BigDataViewer Hdf5 Performance



Hello @hanslovsky, @tpietzsch

I have a question about Hdf5 (I am afraid it is rather an observation than a question…).

As far as I know even read methods in the java Hdf5 libraries are public static synchronized, implying that there can be only one read process in the whole JVM. Is that correct?

Is it then also correct to say that while Bdv is fetching data from different resolution layers there is one huge queue of processes that all want to access the one synchronized Hdf5 read method?
Which then would also means that any other process in the same JVM that want to do read Hdf5 files end up in the same waiting queue, which could potentially be kind of blocked by the processes going on in Bdv.

And I guess that’s why you like n5?

Would be great if you could shorty comment whether my understanding is correct.

Best, Christian


I am not too familiar with the HDF5 Java libraries. All I know is that parallel writing is non-trivial with HDF5 (not only the Java bindings), which was one of the reasons for N5.

Pinging @axtimwalde for comment.


Here is some info:

And one example from that page:

public synchronized static native int H5Dread(int fid, int filetype, int memtype, int memspace, Object data);


Christian, I think you are correct, unfortunately…


This made me think of BigDataServer: Do you think it makes conceptually sense to fire up a new BigDataServer for each client? Like this they would all have their own JVM and would not block each others Hdf5 read methods.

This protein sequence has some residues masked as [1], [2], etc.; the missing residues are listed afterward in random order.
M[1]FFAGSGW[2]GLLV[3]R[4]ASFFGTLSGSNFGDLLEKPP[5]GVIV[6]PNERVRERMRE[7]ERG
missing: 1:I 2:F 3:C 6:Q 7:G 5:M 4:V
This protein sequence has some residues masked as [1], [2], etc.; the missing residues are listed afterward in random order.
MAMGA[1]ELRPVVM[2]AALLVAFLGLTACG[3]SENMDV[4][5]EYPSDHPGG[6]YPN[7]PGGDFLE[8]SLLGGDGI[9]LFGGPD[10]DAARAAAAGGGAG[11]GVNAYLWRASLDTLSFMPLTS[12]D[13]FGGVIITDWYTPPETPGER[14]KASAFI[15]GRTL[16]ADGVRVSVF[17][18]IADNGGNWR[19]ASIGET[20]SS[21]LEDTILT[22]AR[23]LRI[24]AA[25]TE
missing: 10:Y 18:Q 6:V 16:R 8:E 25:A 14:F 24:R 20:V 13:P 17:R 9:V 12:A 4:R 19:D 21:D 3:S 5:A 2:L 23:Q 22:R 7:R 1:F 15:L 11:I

I think bad things happen as HDF5 itself doesn’t want to be read in parallel by default. The library has to be very explicitly compiled in parallel mode with one of a particular set of libraries. Serial HDF5 libraries will do a filesystem level lock to prevent multiple processes reading.


…really? that would be a problem!
do you know why one would do this?
I understand for writing, but reading?


Last time I tried I think there’s a read only flag that might allow parallel reads, but the filesystem in use disallowed file locks so it didn’t work as expected. HDF5 is best thought of as a hierarchical filesystem. The locks are likely to protect some global whatnots in the library.


I did some more digging as a sanity check. Multi-threaded reads to a single file (or even multiple files) require the thread-safe compilation. Reads are still serial due to global structures in library. Fully independent processes can read from the same file as long as nothing is writing. “Parallel HDF5” via MPI is incompatible with the thread-safe version.

So in theory spawning fully independent JVMs might work though I saw some references on stackoverflow to fork() not helping.